VEB theme week is coming to an end and I think my companions and I have done the theme provided by SB Nation well. We’ve covered 2004 from the analytics to personal reminiscence and everything in between. 2004 is the best team I’ve seen that didn’t win a championship. It’s the best team I’ve seen period. 1985 is probably next on my personal list, but at seven years of age, I just didn’t have the same attachment and day-to-day engagement with that club.
There’s a problem here, though. Those dates – 2004 and 1985 – made me stop and question our process. The Cardinals are a franchise with a long and storied tradition that stretches back into the earliest days of professional baseball. We have a history as long as any franchise and richer than any other in the National League. The two best clubs to not win a championship have both come in my lifetime?
Hmmm…. recency bias might be at work here.
That’s fine because you, our faithful readers, probably suffer in the same way. What we’ve seen forms what we know and we tend to stick with what we know over what we don’t. There’s some Saturday morning philosophy for you. It did get me wondering about other great Cardinal teams we overlooked.
So, I went back. WAY back. And I found a group of great teams that played long before any us who played some of the best baseball (by era) that St. Louis has ever seen – the 1885-88 St. Louis Browns. One team stands out from that era as the best pre-modern era club to not win a championship.
Before the St. Louis Cardinals were the Cardinals they were the Browns, a barnstorming club that made it into the American Association as a charter member in 1882. In the late 1800s, the AA champion would play the victor of the National League of Professional Base Ball Clubs (the NL) in a precursor to what would become the World Series.
The 1885 Browns finished the season with a 79-33 record and a .705 winning percentage that is still the highest in franchise history. Charlie Comiskey managed the club while also playing first base. Tip O’Neill was the best player on that club that I’ve heard of and he produced a .350/.399/.466 slash line – a 166 OPS+ — but only played in 52 games that season. That club had just three pitchers – Dave Foutz, Bob Caruthers, and Jumbo McGinnis.
Over in the NL, the Chicago White Stockings emerged as champions with an amazing 87-25 record and a .777 winning percentage. (Speaking of best teams to never win a championship, the 1885 New York Giants went 85-27 and didn’t win their league).
One of the odd things about olde-timey baseball is that original franchises often changed their names and expansion franchises borrowed the previous names of current teams to lend some credibility to their new clubs. The St. Louis Browns would later become the Cardinals. After the turn of the century, the American League St Louis Browns that you might be more familiar with borrowed that name for themselves, even though they were from Milwaukee. They eventually became what is now the Baltimore Orioles. Are you confused yet? Well, it gets better. The Chicago White Stockings of 1885 were obviously a precursor to the White Sox, right? Nope. The White Stockings would become the Chicago Cubs and the White Sox would borrow that name decades later.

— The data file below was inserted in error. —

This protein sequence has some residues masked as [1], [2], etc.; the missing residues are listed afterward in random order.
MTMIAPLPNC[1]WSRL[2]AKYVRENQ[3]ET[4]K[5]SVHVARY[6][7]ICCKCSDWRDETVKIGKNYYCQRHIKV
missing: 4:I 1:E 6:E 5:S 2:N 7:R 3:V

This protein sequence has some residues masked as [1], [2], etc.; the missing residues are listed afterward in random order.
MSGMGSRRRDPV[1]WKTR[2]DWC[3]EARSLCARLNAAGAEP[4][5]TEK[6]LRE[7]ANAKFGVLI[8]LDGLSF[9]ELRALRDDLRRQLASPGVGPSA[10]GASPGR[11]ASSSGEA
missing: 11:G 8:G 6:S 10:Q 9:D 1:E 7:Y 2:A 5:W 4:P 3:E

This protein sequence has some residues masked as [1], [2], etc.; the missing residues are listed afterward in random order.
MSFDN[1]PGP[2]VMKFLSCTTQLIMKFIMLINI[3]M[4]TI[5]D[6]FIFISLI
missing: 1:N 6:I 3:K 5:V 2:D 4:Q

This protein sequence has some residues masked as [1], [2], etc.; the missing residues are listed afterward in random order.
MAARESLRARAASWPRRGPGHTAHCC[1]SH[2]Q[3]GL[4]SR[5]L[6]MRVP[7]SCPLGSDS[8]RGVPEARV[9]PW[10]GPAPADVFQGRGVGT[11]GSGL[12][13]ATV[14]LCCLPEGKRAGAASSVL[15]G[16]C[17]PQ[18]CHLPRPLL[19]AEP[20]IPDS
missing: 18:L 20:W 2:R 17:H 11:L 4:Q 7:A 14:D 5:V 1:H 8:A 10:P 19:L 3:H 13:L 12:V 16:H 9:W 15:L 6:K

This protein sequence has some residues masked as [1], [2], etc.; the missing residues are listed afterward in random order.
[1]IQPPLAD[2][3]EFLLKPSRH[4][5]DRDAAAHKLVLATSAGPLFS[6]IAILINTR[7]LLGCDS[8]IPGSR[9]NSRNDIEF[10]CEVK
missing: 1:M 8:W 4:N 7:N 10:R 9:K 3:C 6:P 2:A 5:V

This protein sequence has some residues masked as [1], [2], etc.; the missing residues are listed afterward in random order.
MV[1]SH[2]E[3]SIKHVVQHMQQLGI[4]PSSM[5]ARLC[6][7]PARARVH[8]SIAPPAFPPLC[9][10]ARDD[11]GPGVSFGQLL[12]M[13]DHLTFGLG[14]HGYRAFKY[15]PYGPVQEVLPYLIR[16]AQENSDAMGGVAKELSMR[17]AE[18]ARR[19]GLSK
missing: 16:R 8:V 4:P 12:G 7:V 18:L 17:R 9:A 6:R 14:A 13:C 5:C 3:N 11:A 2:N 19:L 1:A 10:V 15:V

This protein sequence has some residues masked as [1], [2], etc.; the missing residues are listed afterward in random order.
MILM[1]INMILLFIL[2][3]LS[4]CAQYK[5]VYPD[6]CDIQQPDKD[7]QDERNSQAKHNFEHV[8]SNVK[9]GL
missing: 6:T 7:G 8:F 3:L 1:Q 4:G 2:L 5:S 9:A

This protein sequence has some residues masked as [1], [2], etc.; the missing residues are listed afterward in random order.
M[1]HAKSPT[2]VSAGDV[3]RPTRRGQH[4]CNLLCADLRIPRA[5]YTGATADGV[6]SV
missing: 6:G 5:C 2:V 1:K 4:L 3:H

There’s your history lesson in franchise names. Back to 1885. A St. Louis Browns (Cardinals) club with the best winning percentage in franchise history faced off against a Chicago White Stockings (Cubs) club with one of the best winning percentages in baseball history in a 7-game series to decide the fate of the baseball world. The craziness doesn’t stop at franchise names.
Game one of the series was played at Congress Street Grounds in Chicago and ended after the 8th inning in a tie because of darkness. A tie in the World Series! And modern baseball fans are still upset about a tie in the All-Star game. It was the only game the entire series played in Chicago.
Game two moved to Sportsman’s Park in St Louis the next day. With Chicago leading 5-4 in the 6th, Comiskey pulled the Browns off the field to protest a ruling by the umpire. Chicago won the game by forfeit.
Games three and four would continue over the next two days at Sportsman’s, with the Browns winning each 7-4 and 3-2.
Have I said it yet? Baseball in the 1800s was crazy? For some reason, game five was moved to Pittsburgh and played five days later in terrible weather with the White Stockings winning 9-2 when the game was called again because of darkness.
For some reason, Game 6 was moved to Cincinnati the next day where the two clubs actually managed to complete a game. The Stockings won, taking a 3-2-1 advantage in the series.
Game 7 remained in Cincinnati (presumably, Scranton and Osh Kosh were unavailable?) and St. Louis won 13-4 behind stellar pitching from Dave Foutz.
And that was it. The series ended in a 3-3-1 tie. The two clubs went home with no champion and had to split the $1000 prize.
1885 started an amazing streak for the pre-MLB Cardinals franchise. The Browns would make the Series the next three years, winning in ’86 and losing in both ’87 and ’88. The club carried a winning percentage of .683 from ’85-‘88. Just for reference, a .683 winning percentage in today’s game would be 111 wins.
After this era, the Browns would eventually join with the NL and change their name to the Cardinals. The franchise would not see the postseason again until 1926. Then, a Cardinals club led by Rogers Hornsby and Jim Bottomley, would win the first World Series that the club counts.